A year ago, an amazing person offered representation for my novel, Death’s Island. That person is Agent Bree Ogdenof D4EO Literary. To celebrate a year of working together, I am honored to feature a special guest post by her. So, sit back, enjoy, and without further ado, here’s Bree!
When my lovely and very talented client, Kelsey, asked me to guest post on her blog, I jumped at the chance; anything for this girl. But also because I love having the chance to demystify “the agent” for prospective writers.
Agents. Ugh, am I right? To some of you we may seem like Herakles, the gatekeeper of Olympus. How do you get past us? How do you gain our approval? We are so severe. So picky. So unattainable.
False. We are people looking for great literature.
Have you ever picked up a book in the bookstore and flipped through it thinking, who the hell let this thing get published? Well, we are trying to save you and everyone else from having to go through that experience. Now, you’re probably thinking to yourself, “But you ARE picky, and you ARE so hard to get through to.” So what I want to do today is just give you some extremely simple tips that will help you get your foot in the door. After that, it’s your writing that does the rest. And that … well that is something for a completely different post … or class.
Bree’s Tips on How to Kick Down an Agent’s Door:
1. Never send attachments in your query letter. We won’t open them and your letter is wasted. I was recently sent a query that simply said: “Please see attached query.” And there was a word file attached to the email. I’m not going to risk getting a virus on my computer by opening a strange file. And it’s quite unfortunate because that could have been a best seller.
2. Of course the meat of your query letter will be a form letter. We do not expect you to customize your entire letter for each agent. That would take a lifetime. However, it will help you immensely if you customize parts of the letter. First of all: the salutation. You definitely want to address the agent by their name, not “Dear Ma’am or Sir,” or “Dear Literary Agent.” Let me continue this idea in the next point…
3. Know who you are submitting to. Do not just throw things against the wall to see if they stick. One of the best queries I’ve ever received mentioned that she knew I had a masters in journalism and she also had a degree in journalism. She felt we had a lot in common and that I would have a deeper understanding of her manuscript because of that. It’s nice to know that my queriers have read interviews with me. Not because of ego, but because it shows me that they are submitting their MS to me because they know it is suited for me personally. This way, they are not wasting any one’s time. (So there is more room for customization here.)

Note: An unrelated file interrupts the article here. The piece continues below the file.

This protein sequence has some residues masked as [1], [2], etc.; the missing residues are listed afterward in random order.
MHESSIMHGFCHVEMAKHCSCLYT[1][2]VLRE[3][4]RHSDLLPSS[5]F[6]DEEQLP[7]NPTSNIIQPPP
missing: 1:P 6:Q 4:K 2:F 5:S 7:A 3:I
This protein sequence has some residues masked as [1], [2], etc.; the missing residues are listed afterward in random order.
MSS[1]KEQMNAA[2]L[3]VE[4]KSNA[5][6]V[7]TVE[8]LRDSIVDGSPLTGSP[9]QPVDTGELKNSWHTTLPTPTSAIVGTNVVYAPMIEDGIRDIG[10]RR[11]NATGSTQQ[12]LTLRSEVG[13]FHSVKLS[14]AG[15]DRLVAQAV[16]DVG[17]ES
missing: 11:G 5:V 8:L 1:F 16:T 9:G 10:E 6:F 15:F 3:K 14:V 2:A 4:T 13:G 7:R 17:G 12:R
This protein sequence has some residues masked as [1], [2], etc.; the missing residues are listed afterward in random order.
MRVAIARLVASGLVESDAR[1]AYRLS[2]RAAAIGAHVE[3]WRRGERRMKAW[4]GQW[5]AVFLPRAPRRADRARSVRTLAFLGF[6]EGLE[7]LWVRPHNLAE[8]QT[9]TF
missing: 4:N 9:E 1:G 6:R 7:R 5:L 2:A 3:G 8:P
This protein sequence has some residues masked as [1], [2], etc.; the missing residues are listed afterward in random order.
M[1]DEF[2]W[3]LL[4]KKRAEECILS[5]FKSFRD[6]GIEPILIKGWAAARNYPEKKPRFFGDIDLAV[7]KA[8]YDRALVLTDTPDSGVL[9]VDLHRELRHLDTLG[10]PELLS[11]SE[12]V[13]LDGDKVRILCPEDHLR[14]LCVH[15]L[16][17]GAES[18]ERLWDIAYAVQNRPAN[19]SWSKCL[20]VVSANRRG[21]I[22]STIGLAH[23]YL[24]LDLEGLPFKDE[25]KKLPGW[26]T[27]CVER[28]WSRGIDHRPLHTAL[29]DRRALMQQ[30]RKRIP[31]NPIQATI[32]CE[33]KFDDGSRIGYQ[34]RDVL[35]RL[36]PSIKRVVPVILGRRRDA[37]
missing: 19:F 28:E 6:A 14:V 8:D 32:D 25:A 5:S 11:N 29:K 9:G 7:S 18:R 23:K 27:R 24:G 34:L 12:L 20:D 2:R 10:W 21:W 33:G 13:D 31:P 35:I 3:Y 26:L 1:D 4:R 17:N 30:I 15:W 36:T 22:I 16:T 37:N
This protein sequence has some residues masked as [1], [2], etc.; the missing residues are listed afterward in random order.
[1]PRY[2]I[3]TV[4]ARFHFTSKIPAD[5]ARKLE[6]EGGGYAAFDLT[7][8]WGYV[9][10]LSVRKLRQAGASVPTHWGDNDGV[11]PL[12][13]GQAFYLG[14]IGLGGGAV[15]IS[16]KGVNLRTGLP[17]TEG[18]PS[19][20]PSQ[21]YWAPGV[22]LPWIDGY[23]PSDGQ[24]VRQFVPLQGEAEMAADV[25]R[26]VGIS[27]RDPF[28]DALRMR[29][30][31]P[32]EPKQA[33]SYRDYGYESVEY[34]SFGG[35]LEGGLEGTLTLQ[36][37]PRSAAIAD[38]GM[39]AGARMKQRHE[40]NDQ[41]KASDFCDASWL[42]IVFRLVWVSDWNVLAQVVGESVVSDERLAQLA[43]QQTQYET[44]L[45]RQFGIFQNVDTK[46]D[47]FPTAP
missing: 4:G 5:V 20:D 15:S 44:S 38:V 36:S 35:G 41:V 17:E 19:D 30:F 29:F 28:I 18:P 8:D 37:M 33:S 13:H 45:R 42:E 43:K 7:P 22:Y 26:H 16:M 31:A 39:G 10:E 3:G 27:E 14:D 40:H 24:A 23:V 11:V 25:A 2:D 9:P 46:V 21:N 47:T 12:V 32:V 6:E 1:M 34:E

4. Short and sweet. Not too short, but please do not write a 1000 word synopsis of your book. We’ll get bored and move on. A lot of the time, less is more when it comes to a query letter. Leave us wondering. Leave us with a little bit of a cliffhanger. That always makes me want to ask for the MS.
5. Bio at the END of your query. I want to know if the MS is worth it before I read about you. That may sound rude, but I’m getting 20-30 queries a day and I don’t have time to read all about you and what inspired you to write your novel before I even know what the novel is about.
6. Speaking of Bios. Don’t go crazy. We don’t need to know every article you’ve had published in college or every internship you’ve worked. Give us the meat. The goods. The really impressive stuff. And if there is no meat to your bio, show us your charm and leave it at that. You are not kicked out of the game if you have never published anything. Maybe you have a background in marketing or communications, something that will help you as an author. These are things to mention.
In the end, you want your query letter to be succinct, smart, charming, informative and gracious. We LOVE those query letters.
I’ll finish up in a second. You don’t need to read me ramble all day. But real quick: Kelsey asked me an interesting question that I feel compelled to answer. She asked, “[What] books [did] you read when you were a kid and how [did] they inspire you and the manuscripts you’re interested in representing.
I thought I would answer this question in case any of you are interested in querying me. I read dark, quirky, and fantastical books as a child. I read R.L. Stine, Ayn Rand, Lois Lowry, Roald Dahl, Edward Gorey, Henry James, H.G. Wells, Madeleine L’Engle, and Norton Juster. This is the literature I love. It is what inspired me to represent children’s literature. If you feel you have a manuscript along the lines of any of these authors, I would absolutely LOVE to see it.
Thank you to Kelsey for letting me take up space on her blog. You can learn more about me and the publishing industry at www.agentbree.wordpress.com.
All best to you in your writing endeavors and with your dreams! Remember, you miss 100% of the shots you don’t take.